Reviewed by TONY BAER:


A. A. AVERY – Anything for a Quiet Life. Farrar & Rinehart. hardcover, 1942. Bantam #38, paperback; 1st printing, June 1946.

   Donovan’s an ad man for a trade magazine in New York City in the late 1930’s. He’s not too into it. What he’s really into is sailing his skiff in the South Seas.

   His best buddy and sailing partner has come into a bunch of money, and a sporting girl has gotten her hooks into him. Not only is she gonna take him to the cleaners, but it’s going to play havoc with Donovan’s sailing plans.

   So Donovan is set with trying to break up the marriage before it happens.

   Turns out the sporting gal is being sicced on Donovan’s buddy by design of some dangerous mobsters.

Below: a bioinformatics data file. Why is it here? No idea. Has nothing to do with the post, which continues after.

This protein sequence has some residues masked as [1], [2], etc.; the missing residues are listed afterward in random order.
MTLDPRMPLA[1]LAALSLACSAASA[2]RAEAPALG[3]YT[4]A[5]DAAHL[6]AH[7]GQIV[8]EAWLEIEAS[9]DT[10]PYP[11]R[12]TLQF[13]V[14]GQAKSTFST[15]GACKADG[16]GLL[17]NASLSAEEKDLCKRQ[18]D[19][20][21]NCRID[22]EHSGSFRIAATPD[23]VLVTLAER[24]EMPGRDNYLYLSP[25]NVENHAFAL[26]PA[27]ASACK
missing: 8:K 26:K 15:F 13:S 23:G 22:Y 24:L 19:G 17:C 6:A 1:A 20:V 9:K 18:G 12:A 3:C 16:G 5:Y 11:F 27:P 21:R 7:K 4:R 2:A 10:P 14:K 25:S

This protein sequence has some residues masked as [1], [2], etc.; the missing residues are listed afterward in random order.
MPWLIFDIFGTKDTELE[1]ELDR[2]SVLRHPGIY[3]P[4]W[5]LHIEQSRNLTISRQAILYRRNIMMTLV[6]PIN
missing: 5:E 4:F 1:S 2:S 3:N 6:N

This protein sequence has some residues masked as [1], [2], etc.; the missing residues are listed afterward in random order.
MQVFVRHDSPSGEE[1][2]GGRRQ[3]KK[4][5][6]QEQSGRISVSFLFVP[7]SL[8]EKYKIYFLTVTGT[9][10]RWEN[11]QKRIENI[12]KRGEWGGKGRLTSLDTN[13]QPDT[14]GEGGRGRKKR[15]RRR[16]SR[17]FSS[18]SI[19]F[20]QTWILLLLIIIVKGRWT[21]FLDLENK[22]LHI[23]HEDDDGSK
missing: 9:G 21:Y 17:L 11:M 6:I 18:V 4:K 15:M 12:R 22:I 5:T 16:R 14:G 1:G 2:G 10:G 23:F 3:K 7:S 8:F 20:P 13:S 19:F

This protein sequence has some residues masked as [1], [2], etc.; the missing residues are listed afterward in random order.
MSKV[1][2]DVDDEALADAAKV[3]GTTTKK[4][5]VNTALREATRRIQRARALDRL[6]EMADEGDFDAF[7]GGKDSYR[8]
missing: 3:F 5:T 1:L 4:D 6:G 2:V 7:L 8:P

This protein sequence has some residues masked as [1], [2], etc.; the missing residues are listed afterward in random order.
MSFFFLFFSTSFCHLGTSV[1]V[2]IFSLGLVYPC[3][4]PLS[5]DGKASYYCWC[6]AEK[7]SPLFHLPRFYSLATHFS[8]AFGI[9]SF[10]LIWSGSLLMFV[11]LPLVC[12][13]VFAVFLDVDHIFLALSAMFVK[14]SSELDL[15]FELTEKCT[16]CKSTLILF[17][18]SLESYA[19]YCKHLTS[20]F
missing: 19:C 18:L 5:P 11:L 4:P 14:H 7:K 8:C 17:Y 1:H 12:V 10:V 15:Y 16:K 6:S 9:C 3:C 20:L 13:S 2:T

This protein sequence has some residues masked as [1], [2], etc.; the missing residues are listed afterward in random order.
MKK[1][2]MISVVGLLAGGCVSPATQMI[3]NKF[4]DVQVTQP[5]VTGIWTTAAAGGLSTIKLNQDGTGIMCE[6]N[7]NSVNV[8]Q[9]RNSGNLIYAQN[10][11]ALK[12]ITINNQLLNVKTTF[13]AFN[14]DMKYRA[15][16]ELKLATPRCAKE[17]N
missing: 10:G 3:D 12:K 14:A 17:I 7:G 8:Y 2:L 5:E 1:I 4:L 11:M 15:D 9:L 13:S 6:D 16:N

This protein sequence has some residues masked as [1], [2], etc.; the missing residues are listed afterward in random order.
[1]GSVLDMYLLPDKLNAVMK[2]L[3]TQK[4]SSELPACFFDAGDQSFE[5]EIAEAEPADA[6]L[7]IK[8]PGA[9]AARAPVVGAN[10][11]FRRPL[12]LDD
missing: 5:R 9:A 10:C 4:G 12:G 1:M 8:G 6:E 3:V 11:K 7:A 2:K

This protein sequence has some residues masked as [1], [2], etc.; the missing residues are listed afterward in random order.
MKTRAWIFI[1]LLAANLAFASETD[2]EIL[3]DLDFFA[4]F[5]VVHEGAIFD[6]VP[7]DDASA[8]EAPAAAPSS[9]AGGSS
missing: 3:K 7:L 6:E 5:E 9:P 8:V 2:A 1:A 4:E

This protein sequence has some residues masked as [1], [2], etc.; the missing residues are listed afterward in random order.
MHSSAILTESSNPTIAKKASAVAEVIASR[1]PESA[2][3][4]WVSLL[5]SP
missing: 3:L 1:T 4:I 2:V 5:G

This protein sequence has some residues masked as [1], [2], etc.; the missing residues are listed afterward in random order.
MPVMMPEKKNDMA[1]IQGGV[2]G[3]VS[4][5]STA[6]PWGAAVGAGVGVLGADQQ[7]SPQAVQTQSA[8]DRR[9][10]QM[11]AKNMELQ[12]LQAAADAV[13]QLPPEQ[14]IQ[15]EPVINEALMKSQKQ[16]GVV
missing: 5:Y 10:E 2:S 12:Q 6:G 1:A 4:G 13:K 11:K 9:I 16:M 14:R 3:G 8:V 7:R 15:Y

The mobsters have a number of fish to fry, only one of which involves Donovan’s buddy.

   The biggest fish set to fry is based on the real-life McKesson & Robbins, Inc. scandal of 1938. Said scandal involved a bogus bootlegging corporation manipulated to merge with a legit pharma company. A fake balance sheet formed the basis for a merger worth millions to the fraudsters passing off the valueless shares of the shell company to the stockholders of the legit one.

   Donovan gets his hands on proof that the balance sheet is fake and aims to leverage this information to sabotage his buddy’s marriage and save both his sailing plans and the shareholders from a soaking.

   If it sounds convoluted, it is. But as convoluted as it is, you don’t have time to think about it — Donovan (and you, dear reader) is too busy being chased by men with guns all thru the city, warding them off by his swift wits and fisticuffs. With the help of a lovely lass he meets along the way (who happens to be not only executive assistant of the pharma company but an excellent sailor to boot!).

   The book is fast as hell and twice as fun. It’s not a book to ponder. But it’s a breathtaking ride.